Konjoyan preserves Carpenters' legacy

In the 1970s, Jon Konjoyan idolized the Carpenters, but never dreamed that 30 years later he would lead a campaign to save the pop duo's iconic home.After moving to Downey in 1963, Karen and Richard Carpenter garnered worldwide success with such hits as "We've Only Just Begun" and "Close to You," many written inside their Downey home. "There's no one like them," said Konjoyan, a radio promoter who worked at A&M Records in the 1980s. "It's interesting that they still have relevancy - 26 years after Karen's death." In 1973, the Carpenters featured their Newville Ave. home on the front of the best-selling album, "Now and Then," driving fans to visit the two-story home ever since. "To someone who's not a fan, that house has no meaning," said Konjoyan, 52. "But to the fans, it has significance." Once current owners, Manuel and Blanca Melendez Parra, made plans to raze the Carpenter home, fans rallied the Parra family to save the building. Konjoyan learned of the demolition while attending an estate sale hosted by the Parra family in 2007. "They were selling a lot of things said to be owned by the Carpenters," said Konjoyan. "I heard there were plans to raze the house and build something new there." After sending the news out to everyone on his e-mail distribution list, Konjoyan was contacted by the Los Angeles Times. In 2008, the Times published an article, featuring a photograph of Konjoyan standing in front of the house holding a copy of the Carpenters' "Now and Then" record album. "I thought the story would appear on the back page of the Calendar section," he said. "I never thought it would be on the front page of the paper." Konjoyan said he was contacted by the Downey Historical Society, who expressed concern, citing that no city ordinance existed to protect such buildings. The campaign sought to have the house purchased or declared a landmark to save it from demolition, however, the Parras continued with their plans and half of the house, which occupied two lots, was tore down. The main portion of the home, where Karen Carpenter died in 1983, is still intact. "Richard Carpenter is not interested in saving the house," said Konjoyan. "But what should be remembered is the music - The Parra family owns the house and I respect that." Richard Carpenter sold the house in 1997. Konjoyan assures that he will continue to preserve the history of the Carpenters. "Tourist from all over the world still come to see that house," said Konjoyan. "It's 2009, but the Carpenters still had a number one album in Japan this year. A lot of people still care. They were longtime Downey residents - Downey should be proud of that."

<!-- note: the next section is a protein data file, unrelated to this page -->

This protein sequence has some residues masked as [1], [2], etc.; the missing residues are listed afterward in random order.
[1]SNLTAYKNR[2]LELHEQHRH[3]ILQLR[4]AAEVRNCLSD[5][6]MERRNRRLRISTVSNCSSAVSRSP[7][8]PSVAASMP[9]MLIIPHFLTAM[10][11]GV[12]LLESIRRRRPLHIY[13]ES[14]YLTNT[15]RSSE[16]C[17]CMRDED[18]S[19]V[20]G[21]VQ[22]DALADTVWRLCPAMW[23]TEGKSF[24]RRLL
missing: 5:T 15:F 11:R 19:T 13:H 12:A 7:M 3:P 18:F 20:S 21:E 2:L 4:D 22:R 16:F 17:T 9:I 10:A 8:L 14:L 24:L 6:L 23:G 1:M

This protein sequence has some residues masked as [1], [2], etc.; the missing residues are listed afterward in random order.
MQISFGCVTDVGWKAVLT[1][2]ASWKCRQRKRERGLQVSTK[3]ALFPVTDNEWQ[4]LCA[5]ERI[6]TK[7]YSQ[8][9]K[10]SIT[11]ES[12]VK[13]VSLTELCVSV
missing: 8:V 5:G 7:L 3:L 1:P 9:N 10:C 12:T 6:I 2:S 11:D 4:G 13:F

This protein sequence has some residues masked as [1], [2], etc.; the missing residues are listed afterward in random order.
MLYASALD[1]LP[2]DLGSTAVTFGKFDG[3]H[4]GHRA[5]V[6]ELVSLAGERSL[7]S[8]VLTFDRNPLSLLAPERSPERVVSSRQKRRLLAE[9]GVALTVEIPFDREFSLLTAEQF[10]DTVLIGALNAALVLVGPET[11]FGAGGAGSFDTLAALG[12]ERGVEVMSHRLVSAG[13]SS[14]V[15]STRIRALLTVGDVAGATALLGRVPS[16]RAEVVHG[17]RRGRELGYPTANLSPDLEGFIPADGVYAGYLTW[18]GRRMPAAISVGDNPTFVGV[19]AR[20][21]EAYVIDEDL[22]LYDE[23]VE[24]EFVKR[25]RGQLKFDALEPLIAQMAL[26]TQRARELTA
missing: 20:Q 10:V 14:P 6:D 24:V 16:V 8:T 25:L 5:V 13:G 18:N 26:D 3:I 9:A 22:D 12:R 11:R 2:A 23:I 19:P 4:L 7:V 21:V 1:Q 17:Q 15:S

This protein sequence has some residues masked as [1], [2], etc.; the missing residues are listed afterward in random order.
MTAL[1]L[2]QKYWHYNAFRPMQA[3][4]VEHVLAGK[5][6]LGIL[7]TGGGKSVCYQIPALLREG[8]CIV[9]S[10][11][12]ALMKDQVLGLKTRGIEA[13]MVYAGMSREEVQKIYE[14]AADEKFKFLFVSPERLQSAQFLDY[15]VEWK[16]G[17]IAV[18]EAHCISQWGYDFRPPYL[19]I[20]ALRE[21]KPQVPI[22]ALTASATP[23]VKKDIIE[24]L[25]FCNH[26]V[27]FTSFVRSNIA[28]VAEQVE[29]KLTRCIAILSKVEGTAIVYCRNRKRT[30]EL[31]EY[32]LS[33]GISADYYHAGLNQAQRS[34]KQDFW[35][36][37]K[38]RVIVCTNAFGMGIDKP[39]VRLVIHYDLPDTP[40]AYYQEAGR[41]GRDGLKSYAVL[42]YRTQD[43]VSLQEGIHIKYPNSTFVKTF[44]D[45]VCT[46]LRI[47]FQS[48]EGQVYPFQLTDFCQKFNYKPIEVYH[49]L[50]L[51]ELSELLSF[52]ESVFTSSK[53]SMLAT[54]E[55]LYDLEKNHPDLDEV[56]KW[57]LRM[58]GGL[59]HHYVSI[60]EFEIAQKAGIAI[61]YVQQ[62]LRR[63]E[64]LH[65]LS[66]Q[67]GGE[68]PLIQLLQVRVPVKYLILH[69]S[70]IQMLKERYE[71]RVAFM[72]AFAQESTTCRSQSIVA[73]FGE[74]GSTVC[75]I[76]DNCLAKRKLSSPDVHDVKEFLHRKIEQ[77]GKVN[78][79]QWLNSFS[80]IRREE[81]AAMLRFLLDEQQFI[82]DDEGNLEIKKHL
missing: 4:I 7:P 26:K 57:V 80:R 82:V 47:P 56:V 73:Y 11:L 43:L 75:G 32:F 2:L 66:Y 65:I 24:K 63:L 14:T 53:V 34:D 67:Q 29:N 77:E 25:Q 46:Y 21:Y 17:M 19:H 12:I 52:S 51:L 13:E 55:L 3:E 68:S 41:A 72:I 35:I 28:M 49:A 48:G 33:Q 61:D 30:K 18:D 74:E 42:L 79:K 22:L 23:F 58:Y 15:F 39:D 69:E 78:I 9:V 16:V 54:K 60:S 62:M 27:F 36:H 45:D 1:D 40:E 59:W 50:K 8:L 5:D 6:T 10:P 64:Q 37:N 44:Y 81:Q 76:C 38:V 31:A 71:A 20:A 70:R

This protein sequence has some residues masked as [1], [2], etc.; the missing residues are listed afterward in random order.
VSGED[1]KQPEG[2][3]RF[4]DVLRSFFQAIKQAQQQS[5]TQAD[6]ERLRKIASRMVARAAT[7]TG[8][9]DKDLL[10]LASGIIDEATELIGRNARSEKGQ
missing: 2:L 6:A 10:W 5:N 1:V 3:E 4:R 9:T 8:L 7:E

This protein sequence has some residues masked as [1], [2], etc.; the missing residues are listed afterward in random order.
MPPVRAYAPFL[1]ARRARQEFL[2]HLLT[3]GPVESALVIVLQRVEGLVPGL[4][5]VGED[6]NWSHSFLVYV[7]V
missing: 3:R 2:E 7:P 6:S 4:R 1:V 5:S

********** Published: December 25, 2009 - Volume 8 - Issue 35